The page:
Consider that two of the four runners appeared in World Series games for the A’s. In the ninth inning of Game One of the 1972 World Series between the A’s and the Reds, Mike Epstein walked with one out. Lewis pinch-ran and attempted to steal second. Johnny Bench threw him out. In the sixth inning of Game Two, Epstein again walked with one out and Lewis went in to run. Lewis again ran, this time with two strikes on batter Sal Bando. Bando swung and missed, Bench fired to second, inning-ending double play.

Washington’s turn came in the 1974 World Series between the A’s and Dodgers. With the visiting A’s trailing 3-0 in the top of the ninth, Don Sutton hit Bando with a pitch to open the frame. Reggie Jackson moved him to third with a double. The Dodgers brought in bullpen ace Mike Marshall, who promptly yielded a single to Joe Rudi. Both runners scored, making it a 3-2 game. The next batter, Gene Tenace, struck out. Washington ran for Rudi, while the immortal Angel Mangual pinch-hit for pitcher Blue Moon Odom. Ignoring Mangual, Marshall calmly wheeled and picked Washington off of first base. He then struck out Mangual. Ballgame over.

Washington had literally no idea how to run the bases. In his autobiography, 1974 A’s manager Alvin Dark recalled a game when Reggie Jackson hit a single to left field with Washington on first base. Rather than going to third, or at least taking a turn around the second base bag, Washington slid into second. He had no idea where the ball was. The A’s had hired Maury Wills to school Washington in the art of baserunning, but he could no more impart a lifetime of experience in a week than A’s coach Joe DiMaggio could teach Reggie Jackson how to hit like Joe DiMaggio. A player has to possess that skill, and then he has to have spent some time refining it. As Babe Ruth wisely said, baseball isn’t a game you can just pick up; you have to start young and dedicate yourself to it.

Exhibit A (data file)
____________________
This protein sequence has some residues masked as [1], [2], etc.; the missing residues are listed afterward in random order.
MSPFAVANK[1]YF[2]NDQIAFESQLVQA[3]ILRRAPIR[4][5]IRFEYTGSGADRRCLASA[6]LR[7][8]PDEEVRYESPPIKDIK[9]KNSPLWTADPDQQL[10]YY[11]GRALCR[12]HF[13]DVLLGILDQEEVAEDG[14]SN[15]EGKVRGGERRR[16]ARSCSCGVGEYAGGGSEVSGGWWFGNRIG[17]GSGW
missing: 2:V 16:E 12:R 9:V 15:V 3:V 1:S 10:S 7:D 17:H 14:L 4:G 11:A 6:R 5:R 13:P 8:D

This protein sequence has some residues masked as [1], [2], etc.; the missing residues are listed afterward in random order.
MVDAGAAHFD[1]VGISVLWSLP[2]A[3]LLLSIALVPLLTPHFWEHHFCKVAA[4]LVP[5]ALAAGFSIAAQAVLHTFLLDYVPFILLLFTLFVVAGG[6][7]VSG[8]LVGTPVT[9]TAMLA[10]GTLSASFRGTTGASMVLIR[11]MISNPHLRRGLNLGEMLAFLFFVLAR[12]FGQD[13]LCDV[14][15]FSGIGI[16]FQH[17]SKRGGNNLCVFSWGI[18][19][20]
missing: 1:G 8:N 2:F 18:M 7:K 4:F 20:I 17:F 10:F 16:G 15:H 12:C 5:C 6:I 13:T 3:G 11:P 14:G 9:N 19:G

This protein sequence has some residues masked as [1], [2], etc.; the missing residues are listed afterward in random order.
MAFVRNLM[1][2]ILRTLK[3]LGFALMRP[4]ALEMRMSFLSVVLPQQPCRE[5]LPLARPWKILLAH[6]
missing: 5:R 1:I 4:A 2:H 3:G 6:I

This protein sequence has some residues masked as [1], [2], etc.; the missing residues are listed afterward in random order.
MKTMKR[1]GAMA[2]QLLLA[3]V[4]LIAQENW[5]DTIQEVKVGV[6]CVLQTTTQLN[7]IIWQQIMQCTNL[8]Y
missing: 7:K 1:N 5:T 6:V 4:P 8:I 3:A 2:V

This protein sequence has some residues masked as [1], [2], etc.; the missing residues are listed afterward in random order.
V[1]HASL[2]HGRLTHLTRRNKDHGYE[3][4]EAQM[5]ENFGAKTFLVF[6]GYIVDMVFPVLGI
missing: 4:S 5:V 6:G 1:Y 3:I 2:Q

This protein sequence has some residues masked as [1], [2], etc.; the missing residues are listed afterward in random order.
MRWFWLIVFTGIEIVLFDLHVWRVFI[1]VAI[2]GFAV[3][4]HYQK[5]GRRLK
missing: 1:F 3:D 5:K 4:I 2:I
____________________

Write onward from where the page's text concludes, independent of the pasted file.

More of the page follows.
Alexander arrived too late to go to a World Series with the A’s, but he did make it there with the “We Are Family” Pirates of 1979. Bill Robinson led off the ninth inning of Game Two with a single. Alexander ran for him. One Rick Dempsey throw to second base later, he was running back to the dugout.

The bigger issue was not that the designated runners were without their uses, or that you couldn’t sign a trained player like Chuck Carr, never, ever, let him bat, and get better results than the A’s did with Herb Washington, but that baseball rosters are simply too small to allow for too many specialized position players. Pro football teams carry 45 men. With brief exceptions, baseball rosters have been limited to 25 men since about 1910 (exceptions included a fight-the-Federal-League reduction to 21, a Great Depression austerity reduction to 23, and a post-free agency squeeze-the-players reduction to 24). With 10-12 pitchers and at least one reserve catcher guaranteed spots, that doesn’t leave a lot of room for players who can’t pitch in at the plate or on the field when needed. The real problem that the A’s ran into when using their runners, repeatedly, was, what if it didn’t work? What if you send your runner into the bottom of the ninth of a tie game and he fails to score the winning run? If he’s Herb Washington, you have to bring in another player for the tenth, because he can’t even play defense in the top of the inning. If it’s one of the other three, you’re going to have to pinch-hit for him as soon as his spot comes up. Either way, you’ve burned three players on one transaction.